So what now? Well, let’s first look at this close to home. The very first reaction to this was the first thing that comes to the mind of any loser (or to the mind of any candidate too lazy/principled to fill out paperwork *cough*AlAsbury*cough*): Write-in Time! However, despite the fact that it is discussed every time a primary comes up, write-ins are not allowed in Virginia primaries. Newt Gingrinch, a Virginia voter, was out of the loop on this, along with Attorney General Ken Cuccinelli, who suggested such a thing in his post-Christmas newsletter. What’s left for Gingrich? Well, there could be a legal challenge, but the Washington Post talked to observers who suggest this as unlikely. The other possibility would be an emergency change in election law that would allow write-ins. But the RTD notes this too is a problem: the GA doesn’t convene until Jan 11th, and ballots must be printed by Jan 21st. Emergency legislation requires a supermajority of (updated) four fifths–32 Senators, and 60 80 Delegates. Those are high barriers, and with a very slim Republican majority based solely on the fact we hold the LG’s chair, very unlikely to be reached.

Read more…

SC Debate Liveblog

Man, that was exhausting. My MacBook struggled through, but I think an update is going to be in order once I get some money flowing in…..but that could be a while (and yes, when it happens, it may even be a PC). For now, you’ll have to settle for my C-List punditry as I can do it. But right now, I didn’t win debate coverage by any stretch

10:29–Cain and Pawlenty had really canned statements, but for some reasons, Cain’s was alot more soaring. Could be something to his gift of oratory.

10:29: Santorum just pointed to DeMint, a guy who should probably be up on the stage.

10:24–Each candidate is being asked about one other candidate. TPaw on Huck, Paul on Bachmann, Cain on Romney, Santorum on Gingrich, and well, we ran out, so Johnson on Trump.

10:18–Johnson–I’m of the belief that only Republicans can solve our current economic situation. But on all the other issues, well……

10:17–Santorum: I know how to beat Democratic incumbents. Yes, and you also know how to get beaten big.

10:17–Cain is coming off this well.

10:13–Shoot, I think I just missed the most compelling part of this debate. Did Fox News make a weed joke at Johnson’s expense?

10:08–Santorum asked about “It Takes A Family” and his views on working outside the home.

10:06–Chris Wallace pulls out an ad Pawlenty made for the Environmental Defense Fund re: cap and trade. Pawlenty says he was just studying it and the study showed it was a bad idea. Booing first, though, but Pawlenty says he’s made a mistake. He says if anyone’s perfect they should be running–gets strange reaction from crowd.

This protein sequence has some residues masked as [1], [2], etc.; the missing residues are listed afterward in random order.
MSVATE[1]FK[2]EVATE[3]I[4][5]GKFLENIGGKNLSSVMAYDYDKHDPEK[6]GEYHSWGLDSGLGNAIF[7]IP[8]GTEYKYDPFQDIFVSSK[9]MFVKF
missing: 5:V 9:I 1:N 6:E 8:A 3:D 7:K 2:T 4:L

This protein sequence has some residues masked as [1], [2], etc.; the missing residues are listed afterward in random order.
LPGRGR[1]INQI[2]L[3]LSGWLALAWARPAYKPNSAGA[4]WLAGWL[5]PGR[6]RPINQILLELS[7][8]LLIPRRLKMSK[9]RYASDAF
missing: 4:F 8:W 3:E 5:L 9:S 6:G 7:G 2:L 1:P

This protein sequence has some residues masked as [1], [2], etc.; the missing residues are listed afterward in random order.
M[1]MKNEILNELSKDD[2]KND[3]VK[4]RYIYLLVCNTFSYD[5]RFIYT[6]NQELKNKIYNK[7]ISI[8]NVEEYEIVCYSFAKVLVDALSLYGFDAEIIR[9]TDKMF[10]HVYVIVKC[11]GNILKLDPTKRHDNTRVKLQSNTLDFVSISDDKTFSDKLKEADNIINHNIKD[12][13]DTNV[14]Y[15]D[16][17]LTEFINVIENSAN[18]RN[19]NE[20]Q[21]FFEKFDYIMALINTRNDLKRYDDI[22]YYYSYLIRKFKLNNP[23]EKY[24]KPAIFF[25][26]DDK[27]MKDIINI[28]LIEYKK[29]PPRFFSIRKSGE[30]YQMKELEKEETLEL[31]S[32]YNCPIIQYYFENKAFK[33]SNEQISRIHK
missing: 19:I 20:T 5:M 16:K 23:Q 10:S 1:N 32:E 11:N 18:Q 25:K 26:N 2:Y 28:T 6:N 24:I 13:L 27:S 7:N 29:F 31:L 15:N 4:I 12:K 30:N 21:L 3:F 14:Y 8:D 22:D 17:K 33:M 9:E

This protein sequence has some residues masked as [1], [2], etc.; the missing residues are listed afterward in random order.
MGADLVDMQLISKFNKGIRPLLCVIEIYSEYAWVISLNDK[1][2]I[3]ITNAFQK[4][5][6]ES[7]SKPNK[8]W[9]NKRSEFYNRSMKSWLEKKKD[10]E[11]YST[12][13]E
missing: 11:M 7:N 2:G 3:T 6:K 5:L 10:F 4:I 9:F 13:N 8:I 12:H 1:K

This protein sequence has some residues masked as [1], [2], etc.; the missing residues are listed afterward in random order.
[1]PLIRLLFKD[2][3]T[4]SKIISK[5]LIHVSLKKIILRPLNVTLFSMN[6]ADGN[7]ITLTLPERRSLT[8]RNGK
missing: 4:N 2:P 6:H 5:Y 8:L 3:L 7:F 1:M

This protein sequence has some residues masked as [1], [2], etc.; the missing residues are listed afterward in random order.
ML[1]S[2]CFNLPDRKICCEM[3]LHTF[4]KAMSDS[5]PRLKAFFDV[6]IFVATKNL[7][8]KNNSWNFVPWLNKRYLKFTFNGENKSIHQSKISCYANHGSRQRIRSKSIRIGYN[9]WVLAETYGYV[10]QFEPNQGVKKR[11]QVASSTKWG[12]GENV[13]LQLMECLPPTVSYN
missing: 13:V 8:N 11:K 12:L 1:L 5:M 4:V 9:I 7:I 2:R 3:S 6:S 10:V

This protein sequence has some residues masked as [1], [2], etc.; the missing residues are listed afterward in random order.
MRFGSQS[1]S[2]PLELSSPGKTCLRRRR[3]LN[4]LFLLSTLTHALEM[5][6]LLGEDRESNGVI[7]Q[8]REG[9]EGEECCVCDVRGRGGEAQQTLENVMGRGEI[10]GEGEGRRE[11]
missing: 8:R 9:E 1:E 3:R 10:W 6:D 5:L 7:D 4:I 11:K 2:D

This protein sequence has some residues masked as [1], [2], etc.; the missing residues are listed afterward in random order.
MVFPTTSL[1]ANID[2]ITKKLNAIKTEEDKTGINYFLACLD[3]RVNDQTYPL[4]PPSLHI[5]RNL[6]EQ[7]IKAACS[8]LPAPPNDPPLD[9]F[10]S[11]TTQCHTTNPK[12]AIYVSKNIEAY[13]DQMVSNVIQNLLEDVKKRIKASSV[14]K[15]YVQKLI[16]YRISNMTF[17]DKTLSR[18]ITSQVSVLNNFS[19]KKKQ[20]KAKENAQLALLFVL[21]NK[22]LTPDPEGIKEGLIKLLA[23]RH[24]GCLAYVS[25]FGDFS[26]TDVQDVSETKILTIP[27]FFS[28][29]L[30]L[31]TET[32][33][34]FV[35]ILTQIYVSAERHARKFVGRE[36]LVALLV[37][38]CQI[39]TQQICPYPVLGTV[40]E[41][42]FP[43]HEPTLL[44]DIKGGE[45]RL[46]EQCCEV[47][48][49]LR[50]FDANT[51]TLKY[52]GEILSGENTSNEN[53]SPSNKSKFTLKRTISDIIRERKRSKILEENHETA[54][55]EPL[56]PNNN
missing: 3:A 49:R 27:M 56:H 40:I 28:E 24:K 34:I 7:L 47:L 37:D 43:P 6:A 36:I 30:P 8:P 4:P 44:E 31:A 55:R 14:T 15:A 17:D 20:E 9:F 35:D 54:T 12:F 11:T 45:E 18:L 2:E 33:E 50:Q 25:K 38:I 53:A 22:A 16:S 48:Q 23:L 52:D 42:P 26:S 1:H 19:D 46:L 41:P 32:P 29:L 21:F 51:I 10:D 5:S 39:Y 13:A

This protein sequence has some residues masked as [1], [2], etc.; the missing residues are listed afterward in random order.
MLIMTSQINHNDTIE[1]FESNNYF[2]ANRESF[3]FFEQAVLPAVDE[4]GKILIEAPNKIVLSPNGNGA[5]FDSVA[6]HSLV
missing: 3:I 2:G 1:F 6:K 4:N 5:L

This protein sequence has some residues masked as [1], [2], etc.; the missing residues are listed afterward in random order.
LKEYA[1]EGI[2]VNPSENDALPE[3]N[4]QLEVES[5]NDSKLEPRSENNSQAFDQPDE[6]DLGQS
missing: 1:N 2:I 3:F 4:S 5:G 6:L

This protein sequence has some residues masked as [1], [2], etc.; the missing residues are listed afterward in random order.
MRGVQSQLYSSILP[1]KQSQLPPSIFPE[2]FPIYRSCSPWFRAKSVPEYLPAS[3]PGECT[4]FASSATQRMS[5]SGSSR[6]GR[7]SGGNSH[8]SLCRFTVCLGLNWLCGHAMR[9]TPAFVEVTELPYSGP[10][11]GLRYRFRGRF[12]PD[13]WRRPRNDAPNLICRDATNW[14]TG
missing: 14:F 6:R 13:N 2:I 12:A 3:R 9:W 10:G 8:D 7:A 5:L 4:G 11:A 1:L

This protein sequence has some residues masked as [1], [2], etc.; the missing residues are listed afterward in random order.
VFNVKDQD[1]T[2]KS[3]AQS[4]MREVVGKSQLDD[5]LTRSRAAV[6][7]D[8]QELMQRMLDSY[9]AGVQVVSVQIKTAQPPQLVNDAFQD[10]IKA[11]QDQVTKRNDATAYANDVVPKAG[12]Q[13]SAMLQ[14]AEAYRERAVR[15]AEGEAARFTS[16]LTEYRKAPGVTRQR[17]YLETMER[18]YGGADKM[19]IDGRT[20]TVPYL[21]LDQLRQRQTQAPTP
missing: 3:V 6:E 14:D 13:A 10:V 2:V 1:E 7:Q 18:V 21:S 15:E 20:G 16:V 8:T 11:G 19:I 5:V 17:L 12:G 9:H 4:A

10:06–Chris Wallace pretty much just announced this is the “gotcha” round–wherein they specifically ask questions that could cause problems down the line.

10:05–Did Pawlenty really want to tout his union credentials or to get away from the creationism issue?

10:03–Paul and Cain scoring well on the Unions issue, though I’m afraid their appeal will be stuck to the managerial class.

9:59–Santorum is asked about Mitch Daniel’s call for a truce on social issues, and says any candidate who calls for that doesn’t “get” America and goes on to preach

9:58–Pawlenty says he backs adult stem cell research only.

9:56–Johnson questioned on abortion–supports abortion up to viability, gets boos, explains that he opposed partial birth abortion, supported counseling….pretty much conceded pro-life vote.

9:55–Paul started with saying that government should be out of marriage completely, then says the states should have their say. Huh?

9:39–Santorum on immigration and his opposition to path to citizenship and bilingualism. Santorum points to his own roots, saying his father never taught him his native tounge because “he was an American.” Interesting take, but is that too old school for some?

9:39: Oooo, this could be fun: Immigration. Cain vs. Paul. Another tweeter was right–crap, scratch that, Cain likes Rules of Three, but he added four this time. Still, he likes lists and “pointed plans”

9:37–I’m a few minutes behind, but highlights: Ron Paul getting EVERYTHING he stands for it one answer (nonintervention, gold standard, constitutionalism), Gary Johnson complaining about being left out, Cain defending fairtax

9:23–Going back a bit, I think the opposite of what we expected is happening. Instead of Paul and Johnson ganging up on these guys, the other three are putting baby in a corner.

9:22–I think Pawlenty and Cain are pulling off the best soundbites, but the substance, I’m afraid, may be going to Santorum. Santorum defends Medicare expansion as underbudget and driven by the private sector.

9:21–Ok, NOW is Cain’s time to shine. He gets his first applause on having a real energy independence plan. Could he take the wind out of Gingrich’s sails by being the first to hit this?

9:19–Pawlenty is going for “I’m one of you” on economics. Asked about Bush Tax Cuts and why unemployment is still up, but now he’s berating the NRLB.

9:18–Moving onto economics. Johnson asked about his ideas to remove a ton of programs. Pretty rational answer, but dry.

9:18–First bit of contention with waterboarding. Cain uses the moment to say he’d protect Americans. o….k…..still dramatic, though, and that’s what counts